Tuesday, June 18, 2013

FRA launches app to raise grade-crossing safety awareness

Screen shot of the locator app. Screen shot of the locator app. FRA website

The Federal Railroad Administration (FRA) launched an iOS smartphone mobile application, the Rail Crossing Locator, which provides the public with easy access to safety information about the nation's more than 200,000 highway-rail grade crossings.

 "Safety is our highest priority, and at the Department of Transportation, we believe that giving people better information leads to smarter and safer travel," said U.S. Transportation Secretary Ray LaHood. "With the Rail Crossing Locator, individuals can use a mobile app to access information wherever they are to improve neighborhood safety and make better personal travel choices."

The Rail Crossing Locator app works by prompting users to enter a specific location, which then allows them to locate highway-rail grade crossings in their area and retrieve important information, such as the physical characteristics of a crossing and the type of traffic control devices used. The app allows users to report information about grade crossings to the FRA to ensure the most accurate and up-to-date information is available.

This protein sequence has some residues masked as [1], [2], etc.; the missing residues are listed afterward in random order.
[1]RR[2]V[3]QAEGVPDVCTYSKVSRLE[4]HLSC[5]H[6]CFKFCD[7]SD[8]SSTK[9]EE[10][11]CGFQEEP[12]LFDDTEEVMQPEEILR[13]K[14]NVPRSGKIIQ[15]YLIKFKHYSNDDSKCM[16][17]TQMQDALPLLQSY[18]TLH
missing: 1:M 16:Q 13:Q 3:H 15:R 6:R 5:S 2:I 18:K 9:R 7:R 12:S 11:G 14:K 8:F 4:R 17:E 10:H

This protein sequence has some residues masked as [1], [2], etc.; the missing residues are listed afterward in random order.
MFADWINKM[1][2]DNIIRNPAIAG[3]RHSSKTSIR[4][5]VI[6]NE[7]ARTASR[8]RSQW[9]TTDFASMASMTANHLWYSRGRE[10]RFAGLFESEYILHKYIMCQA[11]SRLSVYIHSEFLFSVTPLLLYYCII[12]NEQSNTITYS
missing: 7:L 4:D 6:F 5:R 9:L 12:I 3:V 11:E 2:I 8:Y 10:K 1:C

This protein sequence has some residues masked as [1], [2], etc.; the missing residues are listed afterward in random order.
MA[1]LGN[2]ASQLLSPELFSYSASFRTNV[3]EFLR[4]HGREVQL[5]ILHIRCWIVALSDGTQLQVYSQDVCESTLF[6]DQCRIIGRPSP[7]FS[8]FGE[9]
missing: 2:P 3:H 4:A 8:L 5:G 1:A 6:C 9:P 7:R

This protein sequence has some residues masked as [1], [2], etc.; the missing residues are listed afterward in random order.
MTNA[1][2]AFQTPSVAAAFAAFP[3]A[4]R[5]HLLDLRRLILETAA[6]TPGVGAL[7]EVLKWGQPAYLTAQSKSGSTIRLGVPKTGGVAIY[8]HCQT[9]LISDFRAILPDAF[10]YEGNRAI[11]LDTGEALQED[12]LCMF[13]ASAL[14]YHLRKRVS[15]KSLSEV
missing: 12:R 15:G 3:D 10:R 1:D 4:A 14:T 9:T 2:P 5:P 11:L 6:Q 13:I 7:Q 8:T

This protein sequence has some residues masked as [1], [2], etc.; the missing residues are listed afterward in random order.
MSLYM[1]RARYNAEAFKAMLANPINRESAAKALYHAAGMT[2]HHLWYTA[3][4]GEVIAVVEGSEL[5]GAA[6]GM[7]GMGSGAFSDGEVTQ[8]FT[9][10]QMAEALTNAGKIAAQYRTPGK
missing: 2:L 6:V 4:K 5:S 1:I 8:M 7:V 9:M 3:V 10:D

This new app is free through Apple's App Store and can be used on any iPhone or iPad.

Throughout the past decade, highway-rail incidents have declined by 34 percent and deaths resulting from these events have fallen 30 percent. However, while the total number of incidents has been trending downward, collisions at highway-rail crossings remain a challenge to safety, the FRA said. Last year alone, highway-rail crossing collisions accounted for nearly 20 percent of all reportable rail accidents and incidents and represented nearly one-third of all rail-related fatalities.

"While we've made significant progress in the reduction of highway-grade crossing incidents over the past decade, much more work remains to be done," said Federal Railroad Administrator Joseph Szabo. "This technology will be one more tool to help us reach our goal of zero fatalities."

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